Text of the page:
Great Uncles of the Revolution | Blow The House Down

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Jazz: Weird Jazz Folk: Modern Folk Moods: Type: Improvisational
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Blow The House Down

by Great Uncles of the Revolution

Acoustic, eclectic avant-folk by Juno Award-winning quartet
Genre: Jazz: Weird Jazz
Release Date: 

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  Song Share Time Download
1. The King of America
5:49 album only
2. The Roustabout
3:35 album only
3. Poor, Poor Mr. Bell
4:14 album only
4. 100 Grand
4:13 album only
5. The One and Only
4:46 album only
6. Captured!
1:19 album only
7. The Prison Guard Sleepeth
6:01 album only
8. Jaye
6:15 album only
9. Peter and the Wolf - Peter
1:56 album only
10. Peter and the Wolf - Bird
1:45 album only
11. Peter and the Wolf - Duck
2:55 album only
12. Peter and the Wolf - Cat
3:19 album only
13. Peter and the Wolf - Grandfather
3:56 album only
14. Peter and the Wolf - Wolf
1:33 album only
15. Peter and the Wolf - Duck Is Dead
1:16 album only
16. Peter and the Wolf - Hunters
3:20 album only
17. Peter and the Wolf - Don't Shoot!
0:35 album only
18. Peter and the Wolf - Triumphant Procession
3:54 album only
19. Jaye Reprise
3:08 album only


Album Notes
The Graet Uncles of the Revolution was formed in 2001 by Toronto double bassist Andrew Downing. Joining Andrew in the group are Kevin Turcotte on trumpet, Jesse Zubot on violin, and Steve Dawson on slide guitar. The group has just released their second album Blow The House Down, and Their first album, Stand Up! (Black Hen/Festival) has garnered critical acclaim, winning a West Coast music award in 2002, and being named by Ross Porter of CBC’s After Hours as one of the top albums of 2001. The group also captured the ‘Grand Prix de Jazz’ at the 2002 Edition of the Montreal Jazz Festival for their live performance there.

Blow The House Down features compositions by Andrew Downing and Kevin Turcotte, as well as a thorough retelling of Sergei Prokofiev’s classic musical tale Peter and the Wolf. It also features drawings of the story by Toronto theatre designer Yesim Tosuner. In its short lifespan, it has already been met by favourable praise.

The group’s music is hard to categorize, falling somewhere between jazz, roots, classical, and gypsy music, and never adhering to a particular style for long enough to pin it down. The four instruments all work as equal parts of the band, each providing melody, harmony, rhythm, texture, and improvisation at one time or another in the course of a performance. The way the four interweave their parts and improvisations provides for a musical ride that seems to cause smiles, tears, and laughter.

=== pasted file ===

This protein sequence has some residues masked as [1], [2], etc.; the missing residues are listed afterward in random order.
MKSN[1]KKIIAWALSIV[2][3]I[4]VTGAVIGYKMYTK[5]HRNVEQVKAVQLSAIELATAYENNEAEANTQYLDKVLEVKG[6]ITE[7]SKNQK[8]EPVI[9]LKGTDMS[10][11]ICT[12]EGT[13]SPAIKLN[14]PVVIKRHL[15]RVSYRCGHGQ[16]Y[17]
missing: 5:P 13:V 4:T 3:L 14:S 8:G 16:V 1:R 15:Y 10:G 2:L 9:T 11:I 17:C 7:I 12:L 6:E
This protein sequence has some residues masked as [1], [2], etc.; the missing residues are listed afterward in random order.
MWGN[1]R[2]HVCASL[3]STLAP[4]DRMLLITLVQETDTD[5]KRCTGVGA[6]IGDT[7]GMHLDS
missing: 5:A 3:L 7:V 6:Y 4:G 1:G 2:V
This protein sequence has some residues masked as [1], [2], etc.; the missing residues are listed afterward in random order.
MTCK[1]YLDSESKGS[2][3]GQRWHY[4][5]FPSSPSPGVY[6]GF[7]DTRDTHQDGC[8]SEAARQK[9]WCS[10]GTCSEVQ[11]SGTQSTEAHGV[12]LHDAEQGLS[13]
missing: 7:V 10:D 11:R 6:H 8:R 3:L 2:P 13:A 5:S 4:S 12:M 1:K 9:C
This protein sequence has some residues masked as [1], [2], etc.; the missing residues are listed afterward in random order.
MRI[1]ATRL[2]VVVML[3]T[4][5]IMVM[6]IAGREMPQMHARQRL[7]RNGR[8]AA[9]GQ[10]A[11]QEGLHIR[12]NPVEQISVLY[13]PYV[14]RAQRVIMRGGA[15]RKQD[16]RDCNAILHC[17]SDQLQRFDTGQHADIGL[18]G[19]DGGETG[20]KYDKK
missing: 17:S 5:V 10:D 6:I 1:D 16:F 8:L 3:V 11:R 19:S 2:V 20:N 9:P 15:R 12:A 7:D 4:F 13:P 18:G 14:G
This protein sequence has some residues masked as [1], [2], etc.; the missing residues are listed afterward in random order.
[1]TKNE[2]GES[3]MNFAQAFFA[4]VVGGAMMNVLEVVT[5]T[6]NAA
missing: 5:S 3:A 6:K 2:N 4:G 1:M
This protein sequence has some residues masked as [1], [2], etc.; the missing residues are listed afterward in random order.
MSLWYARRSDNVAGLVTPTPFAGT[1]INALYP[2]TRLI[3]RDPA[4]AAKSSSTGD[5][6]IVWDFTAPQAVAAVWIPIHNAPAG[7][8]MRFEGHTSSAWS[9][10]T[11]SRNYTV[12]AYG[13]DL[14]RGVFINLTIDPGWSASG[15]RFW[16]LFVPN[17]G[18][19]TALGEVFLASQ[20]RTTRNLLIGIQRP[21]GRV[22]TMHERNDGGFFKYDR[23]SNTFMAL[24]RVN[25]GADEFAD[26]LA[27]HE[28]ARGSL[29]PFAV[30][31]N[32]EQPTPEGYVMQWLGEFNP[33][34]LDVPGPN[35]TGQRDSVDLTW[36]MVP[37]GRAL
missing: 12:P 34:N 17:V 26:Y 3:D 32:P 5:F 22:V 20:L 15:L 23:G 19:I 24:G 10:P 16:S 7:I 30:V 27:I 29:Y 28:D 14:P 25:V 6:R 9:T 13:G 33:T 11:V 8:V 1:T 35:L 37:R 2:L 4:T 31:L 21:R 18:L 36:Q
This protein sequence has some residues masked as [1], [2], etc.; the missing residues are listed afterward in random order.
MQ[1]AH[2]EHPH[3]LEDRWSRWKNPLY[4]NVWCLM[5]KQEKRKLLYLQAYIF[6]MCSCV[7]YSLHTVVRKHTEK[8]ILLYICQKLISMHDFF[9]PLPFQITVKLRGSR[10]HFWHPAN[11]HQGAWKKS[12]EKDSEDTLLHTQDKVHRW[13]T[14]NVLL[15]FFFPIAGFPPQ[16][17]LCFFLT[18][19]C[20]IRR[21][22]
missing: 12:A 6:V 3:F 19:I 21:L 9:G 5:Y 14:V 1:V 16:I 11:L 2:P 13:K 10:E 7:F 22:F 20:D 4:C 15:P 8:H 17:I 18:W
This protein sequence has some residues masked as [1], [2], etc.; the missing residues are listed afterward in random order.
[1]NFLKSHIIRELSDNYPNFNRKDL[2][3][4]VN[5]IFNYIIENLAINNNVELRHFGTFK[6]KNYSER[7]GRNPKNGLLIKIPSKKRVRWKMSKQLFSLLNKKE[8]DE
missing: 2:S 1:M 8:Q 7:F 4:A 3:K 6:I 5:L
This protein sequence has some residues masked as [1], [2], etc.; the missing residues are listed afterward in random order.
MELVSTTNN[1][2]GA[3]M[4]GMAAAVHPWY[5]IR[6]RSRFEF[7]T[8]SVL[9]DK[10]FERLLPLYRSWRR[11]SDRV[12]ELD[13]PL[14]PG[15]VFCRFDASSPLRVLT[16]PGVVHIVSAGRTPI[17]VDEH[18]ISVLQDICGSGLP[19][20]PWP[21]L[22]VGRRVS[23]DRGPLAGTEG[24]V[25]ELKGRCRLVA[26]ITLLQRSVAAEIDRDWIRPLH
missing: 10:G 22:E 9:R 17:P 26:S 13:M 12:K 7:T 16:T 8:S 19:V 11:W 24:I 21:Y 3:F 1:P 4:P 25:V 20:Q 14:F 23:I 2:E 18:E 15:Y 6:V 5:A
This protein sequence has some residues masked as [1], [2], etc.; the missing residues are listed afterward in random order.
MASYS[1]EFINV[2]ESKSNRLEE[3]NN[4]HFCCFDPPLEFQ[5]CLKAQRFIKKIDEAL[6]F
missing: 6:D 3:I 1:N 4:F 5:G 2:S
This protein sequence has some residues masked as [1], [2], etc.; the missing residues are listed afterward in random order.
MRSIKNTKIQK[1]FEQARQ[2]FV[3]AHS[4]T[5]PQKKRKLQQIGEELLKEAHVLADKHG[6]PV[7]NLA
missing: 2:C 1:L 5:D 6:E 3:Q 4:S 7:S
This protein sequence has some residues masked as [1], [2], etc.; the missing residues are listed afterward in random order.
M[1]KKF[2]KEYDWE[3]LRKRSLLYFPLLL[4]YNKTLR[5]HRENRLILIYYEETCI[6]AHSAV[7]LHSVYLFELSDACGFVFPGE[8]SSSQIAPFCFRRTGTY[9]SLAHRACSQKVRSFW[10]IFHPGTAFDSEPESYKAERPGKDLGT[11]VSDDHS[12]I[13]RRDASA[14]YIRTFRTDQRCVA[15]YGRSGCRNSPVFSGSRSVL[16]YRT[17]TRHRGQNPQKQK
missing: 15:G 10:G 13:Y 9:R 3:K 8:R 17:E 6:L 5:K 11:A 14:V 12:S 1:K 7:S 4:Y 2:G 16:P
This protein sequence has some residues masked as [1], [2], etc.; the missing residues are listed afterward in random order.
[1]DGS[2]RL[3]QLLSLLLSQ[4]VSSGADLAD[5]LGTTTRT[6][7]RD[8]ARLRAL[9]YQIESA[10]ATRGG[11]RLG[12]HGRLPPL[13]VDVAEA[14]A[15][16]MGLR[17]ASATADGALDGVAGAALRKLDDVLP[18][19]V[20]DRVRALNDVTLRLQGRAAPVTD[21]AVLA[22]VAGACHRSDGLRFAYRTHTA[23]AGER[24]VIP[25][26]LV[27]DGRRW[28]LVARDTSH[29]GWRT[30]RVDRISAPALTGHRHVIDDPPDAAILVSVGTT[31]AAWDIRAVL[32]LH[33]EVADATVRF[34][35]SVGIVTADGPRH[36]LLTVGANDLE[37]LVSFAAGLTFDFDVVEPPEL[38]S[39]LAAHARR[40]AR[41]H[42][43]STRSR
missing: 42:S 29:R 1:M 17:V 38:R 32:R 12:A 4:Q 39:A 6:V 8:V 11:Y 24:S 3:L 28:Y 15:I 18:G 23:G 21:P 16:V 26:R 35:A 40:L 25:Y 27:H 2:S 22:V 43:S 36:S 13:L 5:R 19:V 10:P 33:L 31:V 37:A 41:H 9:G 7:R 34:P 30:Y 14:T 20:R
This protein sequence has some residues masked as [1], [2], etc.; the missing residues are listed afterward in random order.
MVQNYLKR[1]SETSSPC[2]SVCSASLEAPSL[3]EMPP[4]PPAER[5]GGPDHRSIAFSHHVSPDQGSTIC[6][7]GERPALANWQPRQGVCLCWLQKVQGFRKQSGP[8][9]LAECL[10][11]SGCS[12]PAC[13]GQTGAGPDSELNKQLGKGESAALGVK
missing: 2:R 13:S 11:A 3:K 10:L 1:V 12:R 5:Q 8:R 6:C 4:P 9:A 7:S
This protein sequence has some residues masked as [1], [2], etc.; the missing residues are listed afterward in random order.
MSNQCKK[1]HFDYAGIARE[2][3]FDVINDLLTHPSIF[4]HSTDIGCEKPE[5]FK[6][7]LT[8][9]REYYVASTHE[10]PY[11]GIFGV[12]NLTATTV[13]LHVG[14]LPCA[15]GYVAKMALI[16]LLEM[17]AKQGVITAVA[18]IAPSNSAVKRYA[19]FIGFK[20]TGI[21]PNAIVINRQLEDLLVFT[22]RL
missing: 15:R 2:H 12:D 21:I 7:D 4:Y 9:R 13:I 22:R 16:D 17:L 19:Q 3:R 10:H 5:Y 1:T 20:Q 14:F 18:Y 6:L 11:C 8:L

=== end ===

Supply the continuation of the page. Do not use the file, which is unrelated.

The Great Uncles have made their way across this great land of ours many times, as well as travelling abroad to England this past summer. They find themselves at home at jazz festivals, folk festivals, concert halls, clubs, and back yards anywhere, and have played as far east as St. John’s Newfoundland at The Ship Inn, as far north as The Dawson City Music Festival, and to close to 10,000 people at the Festival International de Jazz de Montreal. They have shared shows with The Rheostatics, opened for Dave Brubeck, and played with Jane Bunnet and her Cuban all-star band.

The four individuals each boast a pretty hefty resume on top of all of it. They have shared stages and recording projects with the likes of Moe Koffman, Gil-Scott Heron, Eugene Chadbourne, Taj Mahal, Long John Baldry, Kelly Joe Phelps, Guido Basso, Rob McConnell, Patricia O’Callaghan and Albert Schultz.



to write a review

Oliver Kahl

Playful Country Jazz for sunny autumn days
I liked it immediately. As a filmmaker I'm always searching for music that awakes pictures and feelings. And the Great Uncles of Revolution succeeded in doing this. Not only with their adaptation of Prokovievs programmatic music Peter and the Wolf but also with the rest of the album.

With a small unplugged instrumentation (Mostly trumpet, violin, some western or hawaiin guitar and bass) they take you to a jazzy journey with country elements, sometimes Charleston-like (The Roustabout) but always swinging, so that it is hard to sit still.

Apart from the Captured!-Track which seems to be an experimental Intermezzo, The Wolf and The Hunters, which I found a bit ardously to listen to, you can listen through the whole CD and discover one inspired music track after the other.

I felt sitting very close to the musicians, as I invited them for tea and they brougth their instruments with them. That happens for example when you are listening to the last track of the album. The Jaye Reprise you can even hear the pumping feet of the pump organ.

Obviously the musicians had very much fun during composing and recording this music. And you can always see a winking eye. That is very inspiring and entertaining.